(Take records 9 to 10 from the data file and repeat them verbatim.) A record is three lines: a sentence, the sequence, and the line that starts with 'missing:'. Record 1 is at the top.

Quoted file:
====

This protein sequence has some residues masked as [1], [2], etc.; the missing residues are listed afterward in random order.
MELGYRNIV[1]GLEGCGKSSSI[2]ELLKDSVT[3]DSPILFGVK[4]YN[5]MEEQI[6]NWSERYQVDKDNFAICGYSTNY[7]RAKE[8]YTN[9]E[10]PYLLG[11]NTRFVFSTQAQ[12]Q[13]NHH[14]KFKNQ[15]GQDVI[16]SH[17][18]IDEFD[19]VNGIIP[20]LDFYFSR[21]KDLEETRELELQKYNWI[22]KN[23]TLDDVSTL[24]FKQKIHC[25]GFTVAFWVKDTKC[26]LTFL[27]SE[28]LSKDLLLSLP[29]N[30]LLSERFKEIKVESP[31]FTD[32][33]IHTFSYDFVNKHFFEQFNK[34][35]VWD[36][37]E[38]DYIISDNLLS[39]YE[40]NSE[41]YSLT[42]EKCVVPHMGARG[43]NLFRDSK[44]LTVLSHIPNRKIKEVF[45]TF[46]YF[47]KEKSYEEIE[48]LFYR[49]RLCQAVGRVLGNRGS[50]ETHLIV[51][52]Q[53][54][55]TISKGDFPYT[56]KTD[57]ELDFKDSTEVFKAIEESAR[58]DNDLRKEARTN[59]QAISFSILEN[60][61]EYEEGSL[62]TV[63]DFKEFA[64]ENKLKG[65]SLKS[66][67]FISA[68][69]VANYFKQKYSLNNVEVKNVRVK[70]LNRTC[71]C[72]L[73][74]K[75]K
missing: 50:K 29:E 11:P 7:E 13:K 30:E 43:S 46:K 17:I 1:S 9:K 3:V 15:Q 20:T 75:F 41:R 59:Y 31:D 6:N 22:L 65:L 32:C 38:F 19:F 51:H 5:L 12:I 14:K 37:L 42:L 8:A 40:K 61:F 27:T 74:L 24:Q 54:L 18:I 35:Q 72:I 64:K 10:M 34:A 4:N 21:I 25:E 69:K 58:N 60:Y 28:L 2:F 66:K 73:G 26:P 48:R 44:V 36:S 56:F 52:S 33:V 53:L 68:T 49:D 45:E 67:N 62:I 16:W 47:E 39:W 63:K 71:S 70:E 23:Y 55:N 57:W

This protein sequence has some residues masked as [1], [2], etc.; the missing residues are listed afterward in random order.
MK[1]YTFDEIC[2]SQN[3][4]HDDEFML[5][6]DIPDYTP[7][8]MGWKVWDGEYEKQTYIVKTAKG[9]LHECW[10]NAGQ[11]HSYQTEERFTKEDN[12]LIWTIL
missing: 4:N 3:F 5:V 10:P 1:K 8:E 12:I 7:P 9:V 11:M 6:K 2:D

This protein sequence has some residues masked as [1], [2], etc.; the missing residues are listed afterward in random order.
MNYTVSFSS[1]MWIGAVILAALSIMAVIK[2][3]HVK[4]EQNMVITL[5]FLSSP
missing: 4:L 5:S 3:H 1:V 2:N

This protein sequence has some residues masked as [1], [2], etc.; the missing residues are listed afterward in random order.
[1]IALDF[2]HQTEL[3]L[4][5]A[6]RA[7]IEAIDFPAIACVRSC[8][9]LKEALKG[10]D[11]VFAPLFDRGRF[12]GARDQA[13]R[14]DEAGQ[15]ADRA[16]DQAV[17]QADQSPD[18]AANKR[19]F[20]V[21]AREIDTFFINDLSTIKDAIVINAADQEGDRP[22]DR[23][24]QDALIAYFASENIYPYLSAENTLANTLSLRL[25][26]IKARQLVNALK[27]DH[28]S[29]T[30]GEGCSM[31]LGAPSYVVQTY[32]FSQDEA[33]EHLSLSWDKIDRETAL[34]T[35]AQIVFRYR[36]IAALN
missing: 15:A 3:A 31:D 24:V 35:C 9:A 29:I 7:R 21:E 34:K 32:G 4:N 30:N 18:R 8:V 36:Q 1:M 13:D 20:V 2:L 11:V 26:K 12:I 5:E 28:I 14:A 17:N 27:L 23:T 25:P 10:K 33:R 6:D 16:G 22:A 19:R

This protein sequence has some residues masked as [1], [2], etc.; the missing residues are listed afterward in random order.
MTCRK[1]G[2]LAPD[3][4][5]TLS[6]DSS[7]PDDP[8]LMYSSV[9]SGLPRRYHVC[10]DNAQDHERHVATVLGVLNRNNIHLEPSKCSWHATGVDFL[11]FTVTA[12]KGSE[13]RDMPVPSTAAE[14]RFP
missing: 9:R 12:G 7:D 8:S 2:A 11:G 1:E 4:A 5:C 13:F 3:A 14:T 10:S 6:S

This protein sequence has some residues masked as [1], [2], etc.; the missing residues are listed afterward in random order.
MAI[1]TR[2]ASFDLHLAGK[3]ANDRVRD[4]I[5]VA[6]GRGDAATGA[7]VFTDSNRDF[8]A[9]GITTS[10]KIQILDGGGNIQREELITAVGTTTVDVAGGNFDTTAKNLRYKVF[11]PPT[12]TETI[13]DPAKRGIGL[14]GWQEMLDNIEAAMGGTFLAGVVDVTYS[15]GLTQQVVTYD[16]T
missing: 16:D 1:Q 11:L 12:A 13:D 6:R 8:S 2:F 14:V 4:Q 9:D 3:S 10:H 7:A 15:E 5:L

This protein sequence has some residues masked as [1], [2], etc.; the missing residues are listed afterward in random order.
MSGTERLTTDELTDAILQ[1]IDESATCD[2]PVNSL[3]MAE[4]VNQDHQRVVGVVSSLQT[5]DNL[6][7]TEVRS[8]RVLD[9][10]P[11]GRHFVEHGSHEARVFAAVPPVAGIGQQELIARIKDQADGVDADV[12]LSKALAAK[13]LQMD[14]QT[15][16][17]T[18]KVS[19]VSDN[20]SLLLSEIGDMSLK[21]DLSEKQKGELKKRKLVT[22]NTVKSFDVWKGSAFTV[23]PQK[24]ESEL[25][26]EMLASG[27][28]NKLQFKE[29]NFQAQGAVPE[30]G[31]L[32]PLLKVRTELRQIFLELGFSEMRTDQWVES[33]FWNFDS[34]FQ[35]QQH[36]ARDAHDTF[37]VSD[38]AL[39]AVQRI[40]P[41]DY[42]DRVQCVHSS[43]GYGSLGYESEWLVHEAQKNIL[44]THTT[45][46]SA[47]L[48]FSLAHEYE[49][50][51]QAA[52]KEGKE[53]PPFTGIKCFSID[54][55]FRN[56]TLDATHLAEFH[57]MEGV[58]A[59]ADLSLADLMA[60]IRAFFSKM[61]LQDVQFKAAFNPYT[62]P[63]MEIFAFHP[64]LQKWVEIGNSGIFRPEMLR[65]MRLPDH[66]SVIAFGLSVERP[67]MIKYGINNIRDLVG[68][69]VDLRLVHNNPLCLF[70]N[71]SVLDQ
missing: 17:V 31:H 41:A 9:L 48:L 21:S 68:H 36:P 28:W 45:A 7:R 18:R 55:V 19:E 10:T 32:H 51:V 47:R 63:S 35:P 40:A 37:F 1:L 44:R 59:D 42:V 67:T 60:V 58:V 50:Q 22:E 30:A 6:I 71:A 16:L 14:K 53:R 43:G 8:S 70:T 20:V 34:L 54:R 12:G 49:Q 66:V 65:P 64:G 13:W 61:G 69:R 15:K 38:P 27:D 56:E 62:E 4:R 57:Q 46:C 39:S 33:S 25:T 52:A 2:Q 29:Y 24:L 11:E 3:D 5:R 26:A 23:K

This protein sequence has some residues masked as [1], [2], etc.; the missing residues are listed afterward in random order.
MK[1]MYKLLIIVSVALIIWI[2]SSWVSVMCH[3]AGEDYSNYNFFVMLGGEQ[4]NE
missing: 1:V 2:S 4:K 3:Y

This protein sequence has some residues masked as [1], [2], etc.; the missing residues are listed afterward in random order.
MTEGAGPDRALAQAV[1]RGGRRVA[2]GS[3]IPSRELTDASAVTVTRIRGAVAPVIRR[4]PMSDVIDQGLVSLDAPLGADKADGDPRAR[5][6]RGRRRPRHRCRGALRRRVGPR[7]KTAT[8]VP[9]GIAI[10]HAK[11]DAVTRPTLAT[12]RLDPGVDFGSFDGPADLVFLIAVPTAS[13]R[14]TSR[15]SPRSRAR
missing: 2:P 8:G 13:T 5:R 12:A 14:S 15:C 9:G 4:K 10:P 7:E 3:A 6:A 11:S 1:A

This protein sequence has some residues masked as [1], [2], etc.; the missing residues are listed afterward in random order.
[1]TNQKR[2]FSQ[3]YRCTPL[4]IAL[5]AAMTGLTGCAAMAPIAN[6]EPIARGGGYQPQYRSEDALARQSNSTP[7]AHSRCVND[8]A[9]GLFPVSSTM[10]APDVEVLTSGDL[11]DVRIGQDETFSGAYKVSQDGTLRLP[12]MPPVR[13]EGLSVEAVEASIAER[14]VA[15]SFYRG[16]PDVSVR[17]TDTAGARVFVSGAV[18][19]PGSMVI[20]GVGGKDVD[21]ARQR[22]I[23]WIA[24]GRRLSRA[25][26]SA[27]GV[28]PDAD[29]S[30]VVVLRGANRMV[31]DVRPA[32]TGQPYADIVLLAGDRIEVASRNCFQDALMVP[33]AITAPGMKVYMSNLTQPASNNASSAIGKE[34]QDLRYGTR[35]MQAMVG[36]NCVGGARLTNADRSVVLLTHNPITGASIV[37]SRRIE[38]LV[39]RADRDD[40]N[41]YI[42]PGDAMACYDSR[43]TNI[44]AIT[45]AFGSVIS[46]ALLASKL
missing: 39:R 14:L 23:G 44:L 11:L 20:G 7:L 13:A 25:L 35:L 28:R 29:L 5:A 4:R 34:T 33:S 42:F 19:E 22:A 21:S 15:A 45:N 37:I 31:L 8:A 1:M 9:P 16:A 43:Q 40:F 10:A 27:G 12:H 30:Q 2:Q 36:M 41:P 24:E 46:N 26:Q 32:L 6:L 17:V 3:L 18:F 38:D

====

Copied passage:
This protein sequence has some residues masked as [1], [2], etc.; the missing residues are listed afterward in random order.
MTEGAGPDRALAQAV[1]RGGRRVA[2]GS[3]IPSRELTDASAVTVTRIRGAVAPVIRR[4]PMSDVIDQGLVSLDAPLGADKADGDPRAR[5][6]RGRRRPRHRCRGALRRRVGPR[7]KTAT[8]VP[9]GIAI[10]HAK[11]DAVTRPTLAT[12]RLDPGVDFGSFDGPADLVFLIAVPTAS[13]R[14]TSR[15]SPRSRAR
missing: 2:P 8:G 13:T 5:R 12:A 14:S 15:C 9:G 4:K 10:P 7:E 3:A 6:A 11:S 1:A

This protein sequence has some residues masked as [1], [2], etc.; the missing residues are listed afterward in random order.
[1]TNQKR[2]FSQ[3]YRCTPL[4]IAL[5]AAMTGLTGCAAMAPIAN[6]EPIARGGGYQPQYRSEDALARQSNSTP[7]AHSRCVND[8]A[9]GLFPVSSTM[10]APDVEVLTSGDL[11]DVRIGQDETFSGAYKVSQDGTLRLP[12]MPPVR[13]EGLSVEAVEASIAER[14]VA[15]SFYRG[16]PDVSVR[17]TDTAGARVFVSGAV[18][19]PGSMVI[20]GVGGKDVD[21]ARQR[22]I[23]WIA[24]GRRLSRA[25][26]SA[27]GV[28]PDAD[29]S[30]VVVLRGANRMV[31]DVRPA[32]TGQPYADIVLLAGDRIEVASRNCFQDALMVP[33]AITAPGMKVYMSNLTQPASNNASSAIGKE[34]QDLRYGTR[35]MQAMVG[36]NCVGGARLTNADRSVVLLTHNPITGASIV[37]SRRIE[38]LV[39]RADRDD[40]N[41]YI[42]PGDAMACYDSR[43]TNI[44]AIT[45]AFGSVIS[46]ALLASKL
missing: 39:R 14:L 23:G 44:L 11:L 20:G 7:L 13:A 25:L 35:L 28:R 29:L 5:A 4:R 34:T 33:S 42:F 19:E 22:A 21:S 15:A 45:N 37:I 31:L 8:A 1:M 9:P 16:A 43:Q 40:F 10:A 27:G 12:H 30:Q 2:Q 36:M 41:P 24:E 46:N 26:Q 32:L 6:L 17:V 3:L 18:F 38:D